Dec. 12 (Bloomberg) -- Most members of the Organization of Petroleum Exporting Countries are signaling they’ll keep production policy unchanged at a meeting in Vienna today as the group struggles to agree on a new secretary-general.
While OPEC’s own forecasts show that it’s pumping more than consumers need, Saudi Arabia, Iraq, Iran, the United Arab Emirates, Angola, Ecuador and Libya have indicated that supply and demand are approximately in balance, suggesting that the group will stick to its official output target of 30 million barrels a day. Brent crude is heading for its highest-ever annual price, averaging $111.78 a barrel so far this year in London.
“They’re pretty happy with where oil prices are,” Bill Farren-Price, the chief executive officer of Petroleum Policy Intelligence, who correctly predicted the group’s last quota change in 2011, said in an interview with Bloomberg Television in Vienna yesterday. “They probably don’t want to play around with the formal target at the moment, and they’ll probably just continue with this policy of informal production adjustment.”
High prices are handing OPEC members more than $1 trillion in annual revenue for a second straight year and boosting income for companies from Royal Dutch Shell Plc to Chevron Corp. Brent futures, near $108 yesterday, have dropped 16 percent from this year’s peak on concern that Europe’s failure to resolve its debt turmoil is damaging the global economic recovery at a time when non-OPEC supply is growing, particularly in the U.S., which is undergoing an energy boom thanks to hydraulic fracturing of shale deposits.
Iran, which blamed Saudi Arabia for stealing market share earlier this year when sanctions began to hobble its own exports, is in agreement with the desert kingdom that current prices are adequate.
“The market situation is good,” Iranian Minister of Petroleum Rostam Qasemi told reporters as he arrived at his hotel in Vienna yesterday. “The price is OK for the moment, not too high but OK.”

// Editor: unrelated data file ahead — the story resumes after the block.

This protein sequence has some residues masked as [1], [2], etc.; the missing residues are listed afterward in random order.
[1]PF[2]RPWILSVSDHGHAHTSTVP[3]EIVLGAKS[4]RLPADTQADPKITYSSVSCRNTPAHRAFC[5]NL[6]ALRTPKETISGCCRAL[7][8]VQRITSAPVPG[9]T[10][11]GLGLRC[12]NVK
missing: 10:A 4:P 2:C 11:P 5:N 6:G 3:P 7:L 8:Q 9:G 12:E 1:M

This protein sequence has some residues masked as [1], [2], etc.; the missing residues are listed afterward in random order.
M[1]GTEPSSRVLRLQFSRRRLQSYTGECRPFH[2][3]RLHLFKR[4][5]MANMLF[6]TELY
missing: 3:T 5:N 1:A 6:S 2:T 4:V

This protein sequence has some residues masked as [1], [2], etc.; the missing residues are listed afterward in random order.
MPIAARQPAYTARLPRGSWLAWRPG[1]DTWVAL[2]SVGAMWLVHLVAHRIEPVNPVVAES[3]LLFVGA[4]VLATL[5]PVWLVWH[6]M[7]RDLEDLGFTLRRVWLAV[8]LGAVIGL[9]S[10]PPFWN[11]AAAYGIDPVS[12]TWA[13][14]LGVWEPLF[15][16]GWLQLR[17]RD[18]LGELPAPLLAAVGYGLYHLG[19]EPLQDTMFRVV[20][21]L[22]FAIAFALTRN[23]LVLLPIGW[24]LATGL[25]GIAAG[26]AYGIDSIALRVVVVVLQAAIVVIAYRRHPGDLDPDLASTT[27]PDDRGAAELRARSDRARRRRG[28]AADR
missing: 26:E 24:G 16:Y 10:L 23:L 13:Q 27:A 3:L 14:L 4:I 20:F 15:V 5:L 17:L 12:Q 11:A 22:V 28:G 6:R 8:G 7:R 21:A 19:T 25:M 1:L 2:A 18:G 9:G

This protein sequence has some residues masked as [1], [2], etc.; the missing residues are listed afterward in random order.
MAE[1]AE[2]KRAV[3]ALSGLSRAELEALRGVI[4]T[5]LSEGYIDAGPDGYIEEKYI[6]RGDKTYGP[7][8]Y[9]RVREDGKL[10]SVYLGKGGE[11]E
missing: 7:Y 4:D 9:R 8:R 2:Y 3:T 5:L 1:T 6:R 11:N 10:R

Saudi Arabian Oil Minister Ali Al-Naimi hasn’t commented on OPEC policy since he arrived in Vienna Dec. 10.
“The prices are fine, and customers are happy” Al-Naimi told Bloomberg reporters in Doha on Dec. 7. “Everything is well supplied.”
U.S. crude oil production will climb 640,000 barrels a day to 7.1 million next year, the highest level since 1992, the Energy Department said yesterday in its monthly Short Term Energy Outlook.
Saudi Arabia has been unilaterally reining back in recent months meantime, curbing crude output to a 13-month low of 9.67 million barrels a day last month, according to a monthly report from OPEC yesterday that cited secondary sources for its data.
In its own direct communication to OPEC, Saudi Arabia said November production was even lower, at 9.49 million.
“It will not take long, in our opinion, for Saudi Arabia to make again the statement that they do not see the demand hence they are reducing exports simply because the customers are not asking for more,” Olivier Jakob, managing director of Switzerland-based researcher Petromatrix GmbH, said in a note.
Along with declining flows in Nigeria, total production from all 12 OPEC nations slid to an 11-month low of 30.78 million barrels a day last month, the OPEC report showed. That’s still more than the group’s official quota and about 1.03 million barrels a day more than the projected average demand for OPEC crude next year, the report said.
“The market is well balanced,” U.A.E. Oil Minister Mohamed al-Hamli told reporters in Vienna yesterday. “As long as there is demand for crude oil, there is no need to do anything,” he said, when asked if OPEC should lower its official supply target.
Ecuador’s oil minister, Wilson Pastor, said Dec. 10 that OPEC may decide to leave its group quota unchanged, echoing the unanimous opinion of a Bloomberg survey of 18 analysts last week.
OPEC’s Ministerial Monitoring Committee, an internal panel that monitors production, met yesterday and didn’t reach a consensus on recommending a policy to the full gathering of ministers, Algerian Oil Minister Youcef Yousfi told reporters. Data reviewed by the committee shows that global oil markets are adequately supplied, according to another OPEC delegate who attended the meeting and asked not to be identified by name.
Several ministers, including Qasemi and Al-Hamli, said they hoped OPEC’s selection of a new secretary-general, to replace Abdalla El-Badri, would proceed quickly at today’s meeting. Qasemi reiterated that Iran’s nominee, Gholamhossein Nozari, is still in the race, along with two other candidates: Majid Moneef from Saudi Arabia and former Iraqi Oil Minister Thamir Ghadhban.
OPEC’s 12 members are Algeria, Angola, Ecuador, Iran, Iraq, Kuwait, Libya, Nigeria, Qatar, Saudi Arabia, the United Arab Emirates and Venezuela.
The full ministerial conference begins today at 10 a.m. local time in Vienna, with a press conference tentatively scheduled for 2 p.m. Kuwait and Venezuela will be represented by lower-level officials at today’s meeting.
To contact the editor responsible for this story: Stephen Voss at firstname.lastname@example.org